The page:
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The Story Of How A Bunch Of Randomers Ended Up In The Official Ireland USA '94 Team Photo

The Story Of How A Bunch Of Randomers Ended Up In The Official Ireland USA '94 Team Photo
By Balls Team

Addressing those of you born in that benighted decade of the 1980s. That photo that you had on your wall of the gilded collection of Irish footballers bound for the US of A is nothing short of a fraud.

Seven years before Karl Power lined out for Manchester United ahead of their Champions League quarter-final with Bayern Munich, a large cohort of imposters stood in for the official Ireland team photo in advance of the 1994 World Cup.

Ireland were playing Russia in a pre-World Cup friendly on 23rd March, 1994. Two days beforehand, it was time for the official team photo, the one that would adorn the bedroom walls of kids that summer.

The only snag was a number of players did not travel across for the far from vital warm-up against the Russians.

Aston Villa and Manchester United were scheduled to meet in the Coca Cola Cup Final the following Sunday (it was the last year for many a year that United would condescend to take the League Cup seriously).

Therefore, Paul McGrath, Ray Houghton, Andy Townsend, Steve Staunton, Roy Keane and Denis Irwin were all absent. Terry Phelan and John Sheridan also couldn't travel for reasons that are more obscure.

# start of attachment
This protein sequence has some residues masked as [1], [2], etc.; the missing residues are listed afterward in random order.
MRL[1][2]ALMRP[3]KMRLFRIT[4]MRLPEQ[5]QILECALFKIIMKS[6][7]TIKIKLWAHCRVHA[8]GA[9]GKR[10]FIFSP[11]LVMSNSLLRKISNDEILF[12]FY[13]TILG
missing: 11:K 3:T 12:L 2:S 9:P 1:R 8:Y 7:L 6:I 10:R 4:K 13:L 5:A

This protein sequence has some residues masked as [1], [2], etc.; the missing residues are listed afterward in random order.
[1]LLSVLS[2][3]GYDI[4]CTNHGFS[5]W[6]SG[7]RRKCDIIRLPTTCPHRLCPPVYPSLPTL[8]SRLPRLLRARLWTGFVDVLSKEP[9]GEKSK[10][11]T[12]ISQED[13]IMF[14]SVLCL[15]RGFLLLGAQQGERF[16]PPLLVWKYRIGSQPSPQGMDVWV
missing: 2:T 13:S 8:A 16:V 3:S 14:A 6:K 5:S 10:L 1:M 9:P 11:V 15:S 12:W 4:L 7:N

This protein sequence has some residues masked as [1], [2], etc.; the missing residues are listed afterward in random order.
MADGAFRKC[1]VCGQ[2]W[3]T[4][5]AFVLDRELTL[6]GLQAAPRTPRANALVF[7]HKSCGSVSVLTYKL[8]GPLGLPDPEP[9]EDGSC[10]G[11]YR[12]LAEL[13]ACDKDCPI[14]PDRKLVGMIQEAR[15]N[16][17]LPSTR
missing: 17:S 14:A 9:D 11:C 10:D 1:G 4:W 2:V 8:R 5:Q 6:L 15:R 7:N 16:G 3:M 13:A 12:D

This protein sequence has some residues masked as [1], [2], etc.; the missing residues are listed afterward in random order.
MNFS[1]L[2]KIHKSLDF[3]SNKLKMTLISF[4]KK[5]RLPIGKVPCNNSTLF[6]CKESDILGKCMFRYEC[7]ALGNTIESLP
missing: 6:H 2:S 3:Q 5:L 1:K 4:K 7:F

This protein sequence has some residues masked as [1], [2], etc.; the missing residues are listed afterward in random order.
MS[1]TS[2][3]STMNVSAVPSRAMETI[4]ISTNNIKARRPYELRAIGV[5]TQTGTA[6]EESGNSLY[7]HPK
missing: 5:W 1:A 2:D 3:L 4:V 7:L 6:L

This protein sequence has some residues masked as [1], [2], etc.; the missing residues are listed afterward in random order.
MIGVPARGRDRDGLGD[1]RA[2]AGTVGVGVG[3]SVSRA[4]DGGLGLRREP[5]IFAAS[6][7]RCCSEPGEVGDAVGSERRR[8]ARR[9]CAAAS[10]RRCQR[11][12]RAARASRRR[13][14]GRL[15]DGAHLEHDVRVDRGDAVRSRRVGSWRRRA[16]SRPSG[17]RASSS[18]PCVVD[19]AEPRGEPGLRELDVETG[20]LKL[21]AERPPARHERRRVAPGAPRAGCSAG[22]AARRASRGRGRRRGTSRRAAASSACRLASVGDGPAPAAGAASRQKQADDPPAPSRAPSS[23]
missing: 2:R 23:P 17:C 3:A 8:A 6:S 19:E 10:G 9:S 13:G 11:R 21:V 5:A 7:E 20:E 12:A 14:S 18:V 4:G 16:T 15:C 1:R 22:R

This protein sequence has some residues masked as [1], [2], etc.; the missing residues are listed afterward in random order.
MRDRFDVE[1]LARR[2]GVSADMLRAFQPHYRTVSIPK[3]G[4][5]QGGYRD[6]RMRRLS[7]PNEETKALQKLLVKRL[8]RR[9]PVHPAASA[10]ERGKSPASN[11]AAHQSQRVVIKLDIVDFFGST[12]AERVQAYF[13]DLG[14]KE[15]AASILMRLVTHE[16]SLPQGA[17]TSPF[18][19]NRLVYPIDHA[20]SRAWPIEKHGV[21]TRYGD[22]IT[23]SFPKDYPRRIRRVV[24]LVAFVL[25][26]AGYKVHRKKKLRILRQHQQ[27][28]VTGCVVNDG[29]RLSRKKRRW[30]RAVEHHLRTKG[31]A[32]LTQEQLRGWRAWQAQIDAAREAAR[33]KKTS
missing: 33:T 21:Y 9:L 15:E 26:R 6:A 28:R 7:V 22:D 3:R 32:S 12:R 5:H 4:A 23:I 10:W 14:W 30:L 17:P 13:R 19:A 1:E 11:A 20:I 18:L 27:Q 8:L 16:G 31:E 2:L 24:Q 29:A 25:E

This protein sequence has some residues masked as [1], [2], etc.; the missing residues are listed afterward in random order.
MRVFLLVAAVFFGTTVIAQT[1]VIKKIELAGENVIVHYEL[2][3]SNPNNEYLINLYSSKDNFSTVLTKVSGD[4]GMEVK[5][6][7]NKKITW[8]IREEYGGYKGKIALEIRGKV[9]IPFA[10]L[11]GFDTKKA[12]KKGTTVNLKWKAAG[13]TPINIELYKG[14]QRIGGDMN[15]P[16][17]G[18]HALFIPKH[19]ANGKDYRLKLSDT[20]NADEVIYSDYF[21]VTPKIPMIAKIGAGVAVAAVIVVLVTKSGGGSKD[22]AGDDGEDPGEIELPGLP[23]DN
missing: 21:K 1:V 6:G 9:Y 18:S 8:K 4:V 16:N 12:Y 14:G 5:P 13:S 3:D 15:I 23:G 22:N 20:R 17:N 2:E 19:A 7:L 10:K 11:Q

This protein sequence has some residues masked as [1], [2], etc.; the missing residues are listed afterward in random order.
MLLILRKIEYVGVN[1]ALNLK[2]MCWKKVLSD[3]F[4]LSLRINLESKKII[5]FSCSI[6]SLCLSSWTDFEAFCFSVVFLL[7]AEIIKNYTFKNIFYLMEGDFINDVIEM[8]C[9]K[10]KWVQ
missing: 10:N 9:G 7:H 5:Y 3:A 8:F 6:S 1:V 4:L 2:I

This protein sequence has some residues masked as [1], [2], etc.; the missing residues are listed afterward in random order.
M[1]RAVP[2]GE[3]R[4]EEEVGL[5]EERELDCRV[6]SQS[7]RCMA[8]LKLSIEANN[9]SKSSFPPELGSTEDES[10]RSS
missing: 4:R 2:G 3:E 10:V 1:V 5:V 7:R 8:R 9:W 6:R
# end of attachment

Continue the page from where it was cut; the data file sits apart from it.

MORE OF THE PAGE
The photo had to be taken, though. Have no fear, a solution was at hand. You see, back in those days, the FAI took a ruthlessly Soviet approach in dealing with such matters.


They decided to simply rope in a few rugby players from nearby Wanderers Football Club. Almost enough? They were still short so they enlisted a member of the Jury's hotel staff.

These noble volunteers (it's highly doubtful they were paid, but who knows?) would stand in amongst the Gary Kellys and Packie Bonners and Jason McAteers and smile for the photographer.

Thereafter, the association would engage in a touch of Stalinist jiggery-pokery and superimpose the heads of the absent superstars over the beaming faces of those humble club rugby players - and the Jury's guy.


However, the shoulders and upper torso would remain those of the original posers that day. As Miriam Lord, then of the Irish Independent, would sardonically write in her piece on the scandal;

OH RAY! What big shoulders you have. Roy, have you put on some weight? Andy, you're wasting away to almost nothing...

We're presuming, from the way Miriam referenced him, a rather slight scrum half stood in the position Andy Townsend was to occupy. Either way, the USA 94 team photo was exposed as a sham.


And here's the classic call-card that resulted from that incident. Can you perhaps spot the differences between this one and the original one at the top of the post?



See Also:  How Irish Fans Shocked The World And Filled The Giants Stadium For Ireland-Italy '94

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